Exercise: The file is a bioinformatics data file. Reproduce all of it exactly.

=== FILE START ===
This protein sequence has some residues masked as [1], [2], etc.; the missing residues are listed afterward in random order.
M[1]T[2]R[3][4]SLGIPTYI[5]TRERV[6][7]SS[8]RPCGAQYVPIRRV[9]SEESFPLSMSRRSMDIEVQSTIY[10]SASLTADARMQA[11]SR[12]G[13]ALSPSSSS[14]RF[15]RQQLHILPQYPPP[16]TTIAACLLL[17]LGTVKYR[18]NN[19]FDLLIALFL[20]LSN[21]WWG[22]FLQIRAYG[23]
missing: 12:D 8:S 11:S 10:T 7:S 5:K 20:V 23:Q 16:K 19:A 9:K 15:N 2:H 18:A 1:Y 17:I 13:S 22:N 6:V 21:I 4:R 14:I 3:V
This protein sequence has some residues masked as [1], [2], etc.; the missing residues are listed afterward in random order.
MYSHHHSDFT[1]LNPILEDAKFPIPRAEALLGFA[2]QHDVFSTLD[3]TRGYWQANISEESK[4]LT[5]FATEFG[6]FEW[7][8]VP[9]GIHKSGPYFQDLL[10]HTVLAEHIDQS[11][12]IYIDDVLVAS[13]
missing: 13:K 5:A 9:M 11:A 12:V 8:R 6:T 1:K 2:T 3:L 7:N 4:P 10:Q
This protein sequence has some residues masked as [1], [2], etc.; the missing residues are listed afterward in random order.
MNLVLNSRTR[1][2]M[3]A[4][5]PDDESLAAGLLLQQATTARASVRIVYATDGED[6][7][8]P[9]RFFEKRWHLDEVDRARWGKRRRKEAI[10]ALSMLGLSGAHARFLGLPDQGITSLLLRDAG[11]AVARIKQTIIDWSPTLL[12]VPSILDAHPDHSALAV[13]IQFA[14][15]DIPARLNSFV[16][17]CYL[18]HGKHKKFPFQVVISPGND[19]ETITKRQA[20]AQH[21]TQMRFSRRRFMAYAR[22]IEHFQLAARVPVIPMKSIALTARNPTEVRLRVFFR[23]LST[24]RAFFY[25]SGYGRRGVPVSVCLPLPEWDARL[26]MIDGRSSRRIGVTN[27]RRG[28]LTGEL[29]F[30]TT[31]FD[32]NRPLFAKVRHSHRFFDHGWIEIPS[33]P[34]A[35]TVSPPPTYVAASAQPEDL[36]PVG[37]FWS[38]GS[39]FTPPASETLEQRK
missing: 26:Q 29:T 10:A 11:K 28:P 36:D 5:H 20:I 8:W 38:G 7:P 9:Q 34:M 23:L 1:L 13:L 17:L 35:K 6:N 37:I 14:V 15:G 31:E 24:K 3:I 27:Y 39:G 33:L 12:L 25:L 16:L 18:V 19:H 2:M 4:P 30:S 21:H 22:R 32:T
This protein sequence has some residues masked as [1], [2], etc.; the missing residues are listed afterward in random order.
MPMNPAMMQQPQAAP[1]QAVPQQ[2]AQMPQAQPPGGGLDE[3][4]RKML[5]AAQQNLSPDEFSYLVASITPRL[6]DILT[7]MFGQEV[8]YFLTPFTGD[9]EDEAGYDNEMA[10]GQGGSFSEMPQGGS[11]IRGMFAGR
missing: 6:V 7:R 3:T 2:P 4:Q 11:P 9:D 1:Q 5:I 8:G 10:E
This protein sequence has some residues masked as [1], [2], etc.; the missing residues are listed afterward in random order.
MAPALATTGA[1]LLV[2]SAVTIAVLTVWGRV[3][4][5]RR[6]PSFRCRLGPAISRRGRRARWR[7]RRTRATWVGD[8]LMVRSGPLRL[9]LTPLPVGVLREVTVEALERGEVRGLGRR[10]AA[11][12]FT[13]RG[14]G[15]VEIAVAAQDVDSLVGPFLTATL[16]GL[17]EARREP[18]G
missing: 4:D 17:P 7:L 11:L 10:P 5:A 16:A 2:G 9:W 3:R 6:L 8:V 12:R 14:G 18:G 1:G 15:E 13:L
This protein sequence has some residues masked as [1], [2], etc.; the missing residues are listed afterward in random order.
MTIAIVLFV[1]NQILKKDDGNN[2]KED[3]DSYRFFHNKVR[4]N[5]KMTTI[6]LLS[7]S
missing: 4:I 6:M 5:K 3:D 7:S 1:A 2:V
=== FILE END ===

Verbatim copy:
This protein sequence has some residues masked as [1], [2], etc.; the missing residues are listed afterward in random order.
M[1]T[2]R[3][4]SLGIPTYI[5]TRERV[6][7]SS[8]RPCGAQYVPIRRV[9]SEESFPLSMSRRSMDIEVQSTIY[10]SASLTADARMQA[11]SR[12]G[13]ALSPSSSS[14]RF[15]RQQLHILPQYPPP[16]TTIAACLLL[17]LGTVKYR[18]NN[19]FDLLIALFL[20]LSN[21]WWG[22]FLQIRAYG[23]
missing: 12:D 8:S 11:S 10:T 7:S 5:K 20:V 23:Q 16:K 19:A 9:K 15:N 2:H 18:A 1:Y 17:I 13:S 22:N 6:V 21:I 4:R 14:I 3:V
This protein sequence has some residues masked as [1], [2], etc.; the missing residues are listed afterward in random order.
MYSHHHSDFT[1]LNPILEDAKFPIPRAEALLGFA[2]QHDVFSTLD[3]TRGYWQANISEESK[4]LT[5]FATEFG[6]FEW[7][8]VP[9]GIHKSGPYFQDLL[10]HTVLAEHIDQS[11][12]IYIDDVLVAS[13]
missing: 13:K 5:A 9:M 11:A 12:V 8:R 6:T 1:K 2:T 3:L 7:N 4:P 10:Q
This protein sequence has some residues masked as [1], [2], etc.; the missing residues are listed afterward in random order.
MNLVLNSRTR[1][2]M[3]A[4][5]PDDESLAAGLLLQQATTARASVRIVYATDGED[6][7][8]P[9]RFFEKRWHLDEVDRARWGKRRRKEAI[10]ALSMLGLSGAHARFLGLPDQGITSLLLRDAG[11]AVARIKQTIIDWSPTLL[12]VPSILDAHPDHSALAV[13]IQFA[14][15]DIPARLNSFV[16][17]CYL[18]HGKHKKFPFQVVISPGND[19]ETITKRQA[20]AQH[21]TQMRFSRRRFMAYAR[22]IEHFQLAARVPVIPMKSIALTARNPTEVRLRVFFR[23]LST[24]RAFFY[25]SGYGRRGVPVSVCLPLPEWDARL[26]MIDGRSSRRIGVTN[27]RRG[28]LTGEL[29]F[30]TT[31]FD[32]NRPLFAKVRHSHRFFDHGWIEIPS[33]P[34]A[35]TVSPPPTYVAASAQPEDL[36]PVG[37]FWS[38]GS[39]FTPPASETLEQRK
missing: 26:Q 29:T 10:A 11:K 28:P 36:D 5:H 20:I 8:W 38:G 7:P 9:Q 34:M 23:L 1:L 13:L 17:L 35:K 6:N 37:I 14:V 15:G 31:E 24:K 3:I 27:Y 39:G 33:L 12:L 25:L 16:L 18:V 19:H 2:M 4:P 30:S 21:H 22:R 32:T
This protein sequence has some residues masked as [1], [2], etc.; the missing residues are listed afterward in random order.
MPMNPAMMQQPQAAP[1]QAVPQQ[2]AQMPQAQPPGGGLDE[3][4]RKML[5]AAQQNLSPDEFSYLVASITPRL[6]DILT[7]MFGQEV[8]YFLTPFTGD[9]EDEAGYDNEMA[10]GQGGSFSEMPQGGS[11]IRGMFAGR
missing: 6:V 7:R 3:T 2:P 4:Q 11:P 9:D 1:Q 5:I 8:G 10:E
This protein sequence has some residues masked as [1], [2], etc.; the missing residues are listed afterward in random order.
MAPALATTGA[1]LLV[2]SAVTIAVLTVWGRV[3][4][5]RR[6]PSFRCRLGPAISRRGRRARWR[7]RRTRATWVGD[8]LMVRSGPLRL[9]LTPLPVGVLREVTVEALERGEVRGLGRR[10]AA[11][12]FT[13]RG[14]G[15]VEIAVAAQDVDSLVGPFLTATL[16]GL[17]EARREP[18]G
missing: 4:D 17:P 7:L 11:L 10:P 5:A 16:A 2:G 9:W 3:R 6:L 8:V 12:R 14:G 18:G 1:G 15:E 13:L
This protein sequence has some residues masked as [1], [2], etc.; the missing residues are listed afterward in random order.
MTIAIVLFV[1]NQILKKDDGNN[2]KED[3]DSYRFFHNKVR[4]N[5]KMTTI[6]LLS[7]S
missing: 4:I 6:M 5:K 3:D 7:S 1:A 2:V